October 18 is World Menopause Day. Menopause remains a taboo subject. It is a mysterious topic for the entire population, but particularly for those who it affects: women. We arrive at this vital stage without information that allows us to understand what is happening to our body, mind and mental state. Days like World Menopause Day are important because they help give menopause greater visibility not only among women, but also for men, health professionals and the media.
Promoted by the International Menopause Society and the World Health Organization, this year’s theme is dedicated to mental health, as one in three women will experience significant psychological changes during perimenopause.
We need to understand several terms and concepts in order to have a more holistic vision of what happens in this stage of life. Let’s review them.
The climacteric stage is the phase that marks women’s transition from the reproductive to the non-reproductive phase. In general, this does not happen overnight. Rather, over the years, the ovaries reduce the production of hormones and ovules until the ovarian reserve is depleted, that is, eggs are no longer formed and menopause begins.
The concept of perimenopause is often used as a synonym for the climacteric phase, since it encompasses the years in which endocrine, clinical and biological changes begin to the first year after menopause. Whether we speak of the climacteric phase or perimenopause, this period includes transition menopause, which refers to the last years immediately after menopause, in which the woman experiences important alterations in her menstrual cycle.
Menopause is defined as the permanent cessation of menstruation as a result of the loss of ovarian follicular activity. Natural menopause is confirmed after 12 consecutive months without menstruation. No biological marker tells us when the last period has occurred, so we will have to wait for the full year to pass to confirm the date. That is why it is so important that we continue to keep track of our periods, even if they appear every few months. Once menopause has occurred, a woman enters postmenopause.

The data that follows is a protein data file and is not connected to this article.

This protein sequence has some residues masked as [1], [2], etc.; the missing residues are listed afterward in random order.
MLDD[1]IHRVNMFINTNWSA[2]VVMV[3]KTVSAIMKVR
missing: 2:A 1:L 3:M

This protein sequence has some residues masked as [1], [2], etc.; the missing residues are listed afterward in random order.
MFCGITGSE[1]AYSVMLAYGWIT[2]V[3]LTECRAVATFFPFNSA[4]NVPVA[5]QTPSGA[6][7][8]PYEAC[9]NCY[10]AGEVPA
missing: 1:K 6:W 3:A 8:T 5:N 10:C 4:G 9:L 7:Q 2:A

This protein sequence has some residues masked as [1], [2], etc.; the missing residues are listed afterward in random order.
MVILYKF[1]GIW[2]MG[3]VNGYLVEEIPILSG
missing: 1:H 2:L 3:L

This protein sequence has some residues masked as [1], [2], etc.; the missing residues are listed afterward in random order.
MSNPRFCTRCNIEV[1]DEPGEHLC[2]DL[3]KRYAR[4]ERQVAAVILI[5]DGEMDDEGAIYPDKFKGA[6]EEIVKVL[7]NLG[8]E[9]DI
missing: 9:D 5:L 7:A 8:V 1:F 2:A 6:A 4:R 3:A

There are cases in which menopause is not natural, but occurs as a result of a surgical procedure in which both ovaries are removed (regardless of whether the uterus is also removed or not) or due to the effects of treatments such as chemotherapy or radiation therapy. That induces what is known as induced menopause, which can have the same symptoms as natural menopause.
Some women experience premature menopause, where menstruation stops naturally before the age of 40. The causes are not known, but it is important for these women to know that the risk of cardiovascular disease, osteoporosis or cancer increases compared to women who go through menopause at the conventional age. It is essential for them to take measures to take care of themselves in consultation with a health professional.
Menopause plays a significant role in women’s lives today. In the year 1900, the average age of menopause was 51 years and the average age of death in women was 59. Those women spent about eight years without menstruation until they died. Currently, the average age of menopause remains the same, 51 years, but the average age of death in women is 83 years. This means that a woman spends about a third of her life in menopause. It is too serious to ignore.
Many of the symptoms caused by a lack of estrogen can be confused with other pathologies, from depression and anxiety, to fibromyalgia, severe migraines or memory problems. It is essential that the health professionals delve into their female patients’ medical and personal history. Due to ignorance, shame or normalization, the patient may fail to mention symptoms they experience, such as hot flashes, vaginal dryness, insomnia, mood swings or low libido.
With an overburdened public health system and a lack of awareness and information about menopause in many health professionals, many women in menopause are misdiagnosed. They receive inadequate treatments that do not resolve their symptoms, often resulting in tremendous economic consequences related to sick leave, decreased productivity or early retirement.
Specifically, in the case of mental health, the guidelines are clear: there is no evidence that treatment with antidepressants improves symptoms related to psychological changes. Antidepressants should not be the first treatment option in these cases, since hormonal changes are responsible for the symptoms.
Thus, when psychological symptoms affect quality of life, hormone therapy for menopause should be considered as the first option. On the other hand, it may be beneficial to seek help from a psychologist. Other recommendations include diet changes, physical exercise – combining strength training with cardiovascular and balance training –, learning to manage stress, improving rest and maintaining and strengthening social relationships. A third of our life is too long to ignore. We deserve to live it healthily and fully.